Paul McCartney reunited with famous bass stolen 50 years ago after online campaign

Paul McCartney has been reunited with the iconic bass guitar that became a key part of the Fab Four’s image during their rise to fame in the 1960s.

McCartney has confirmed that he now has the guitar, which was used in countless live shows and classic albums before it was stolen in 1972.

A statement on his official website, dated Wednesday, said: “Following the launch of last year’s Lost Bass project, Paul’s 1961 Höfner 500/1 bass guitar, which was stolen in 1972, has been returned. The guitar has been authenticated by Höfner and Paul is incredibly grateful to all those involved.”

The four-string was thought to be lost or destroyed following its theft from a van. Its unusual violin shape was a key part of The Beatles’ visual style, along with sharp suits and those moptop hairdos.

The guitar was found in the possession of a family in Hastings, southern England, still with its original case. Ruaidhri Guest wrote on X: “To my friends and family, I inherited this item which has been returned to Paul McCartney.”

A campaign called the Lost Bass Project was launched to find the missing instrument in 2018 and attracted worldwide attention from Beatles fans and volunteers who claimed to know something about where the bass was.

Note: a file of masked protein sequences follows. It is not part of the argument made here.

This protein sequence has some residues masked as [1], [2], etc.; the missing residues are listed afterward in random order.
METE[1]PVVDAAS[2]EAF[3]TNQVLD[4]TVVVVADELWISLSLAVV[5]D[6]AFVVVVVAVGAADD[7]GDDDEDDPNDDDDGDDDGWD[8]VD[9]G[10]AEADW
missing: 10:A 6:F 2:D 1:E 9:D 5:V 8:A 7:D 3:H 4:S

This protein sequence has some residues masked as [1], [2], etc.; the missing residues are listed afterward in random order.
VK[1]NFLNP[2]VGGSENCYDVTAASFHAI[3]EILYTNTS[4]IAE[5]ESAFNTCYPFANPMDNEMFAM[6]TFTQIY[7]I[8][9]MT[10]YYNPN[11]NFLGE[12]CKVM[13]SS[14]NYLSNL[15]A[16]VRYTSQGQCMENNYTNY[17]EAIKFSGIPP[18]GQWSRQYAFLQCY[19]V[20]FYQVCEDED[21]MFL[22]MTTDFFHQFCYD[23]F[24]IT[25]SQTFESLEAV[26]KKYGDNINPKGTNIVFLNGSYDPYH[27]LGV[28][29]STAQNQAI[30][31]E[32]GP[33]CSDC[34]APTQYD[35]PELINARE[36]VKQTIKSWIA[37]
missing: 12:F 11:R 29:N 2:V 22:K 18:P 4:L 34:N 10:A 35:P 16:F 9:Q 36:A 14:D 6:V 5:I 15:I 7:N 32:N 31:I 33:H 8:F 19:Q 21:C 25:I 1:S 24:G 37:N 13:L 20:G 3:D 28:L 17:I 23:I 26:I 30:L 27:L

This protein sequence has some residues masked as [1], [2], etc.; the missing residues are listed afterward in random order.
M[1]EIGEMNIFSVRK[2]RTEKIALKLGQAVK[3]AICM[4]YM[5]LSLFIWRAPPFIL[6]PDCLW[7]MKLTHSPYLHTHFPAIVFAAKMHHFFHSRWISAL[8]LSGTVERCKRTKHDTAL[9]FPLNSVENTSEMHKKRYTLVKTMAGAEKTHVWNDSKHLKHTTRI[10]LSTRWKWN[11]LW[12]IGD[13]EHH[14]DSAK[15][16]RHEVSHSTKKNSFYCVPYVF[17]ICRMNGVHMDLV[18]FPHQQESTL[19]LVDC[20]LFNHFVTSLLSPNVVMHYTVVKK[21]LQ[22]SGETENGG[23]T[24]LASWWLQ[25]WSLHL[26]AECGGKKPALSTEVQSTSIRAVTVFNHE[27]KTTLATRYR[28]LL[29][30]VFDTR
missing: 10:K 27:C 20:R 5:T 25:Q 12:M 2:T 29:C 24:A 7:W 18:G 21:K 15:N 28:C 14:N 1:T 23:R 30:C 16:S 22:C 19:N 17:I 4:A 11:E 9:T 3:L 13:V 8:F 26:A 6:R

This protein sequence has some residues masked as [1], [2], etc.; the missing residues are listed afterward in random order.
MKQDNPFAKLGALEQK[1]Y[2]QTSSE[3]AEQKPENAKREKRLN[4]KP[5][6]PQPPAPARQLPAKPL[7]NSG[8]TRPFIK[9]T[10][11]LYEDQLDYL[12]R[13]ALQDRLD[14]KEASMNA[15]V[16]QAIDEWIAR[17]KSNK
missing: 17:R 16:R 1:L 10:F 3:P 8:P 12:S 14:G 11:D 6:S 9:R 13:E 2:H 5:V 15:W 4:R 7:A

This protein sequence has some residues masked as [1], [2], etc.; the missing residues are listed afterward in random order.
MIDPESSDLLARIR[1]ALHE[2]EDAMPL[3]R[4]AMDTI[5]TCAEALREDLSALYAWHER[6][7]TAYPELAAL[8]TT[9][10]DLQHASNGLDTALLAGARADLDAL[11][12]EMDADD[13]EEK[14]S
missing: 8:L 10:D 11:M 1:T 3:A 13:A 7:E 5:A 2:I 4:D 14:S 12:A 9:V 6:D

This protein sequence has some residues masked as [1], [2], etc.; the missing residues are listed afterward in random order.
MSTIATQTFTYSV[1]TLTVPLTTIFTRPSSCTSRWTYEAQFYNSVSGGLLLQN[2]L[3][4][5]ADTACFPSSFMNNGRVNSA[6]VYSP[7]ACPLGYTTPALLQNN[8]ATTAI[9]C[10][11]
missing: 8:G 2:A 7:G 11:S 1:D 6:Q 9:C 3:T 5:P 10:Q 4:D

The campaign said in a statement on its website Thursday: “We are extremely proud that we played a major part in finding the Lost Bass. It has been a dream since 2018 that it could be done.”

It continued: “Despite many telling us that it was lost forever or destroyed, we persisted until it was back where it belonged.”

McCartney bought the violin-shaped, hollow-bodied Höfner 500/1 guitar in Hamburg, Germany, for 30 pounds (around $37) in 1961 when the young Beatles were on one of their lengthy and arduous residencies in the city, before hitting the big time two years later.

He ordered a custom-made left-handed version from the German manufacturer and liked its lightweight feel and symmetrical look, according to “Tune In,” the authoritative account of the Beatles’ early years by cultural historian Mark Lewisohn. McCartney had just, reluctantly, taken over the role of bass player from Stuart Sutcliffe.

McCartney was unsure how long the guitar would last — a previous guitar broke and was smashed to pieces on stage. More than 50 years later, the Höfner is in need of minor repairs but otherwise in fine condition, the Lost Bass Project said.

He played it hundreds of times at The Cavern, the Liverpool club synonymous with the Beatles’ embryonic stardom, and on early hits such as “Please Please Me” and “She Loves You.”

In 1963, McCartney got another almost identical Höfner bass, with the original Hamburg-bought version becoming a backup. But the original was still used occasionally, including on the “Let It Be” sessions, as documented in Peter Jackson’s epic “Get Back” documentary.

Beatles memorabilia is big business. A Gibson acoustic guitar, on which John Lennon wrote songs such as “I Want To Hold Your Hand,” went missing during a show in 1963 but resurfaced in 2015 and was sold at auction for $2.4 million.

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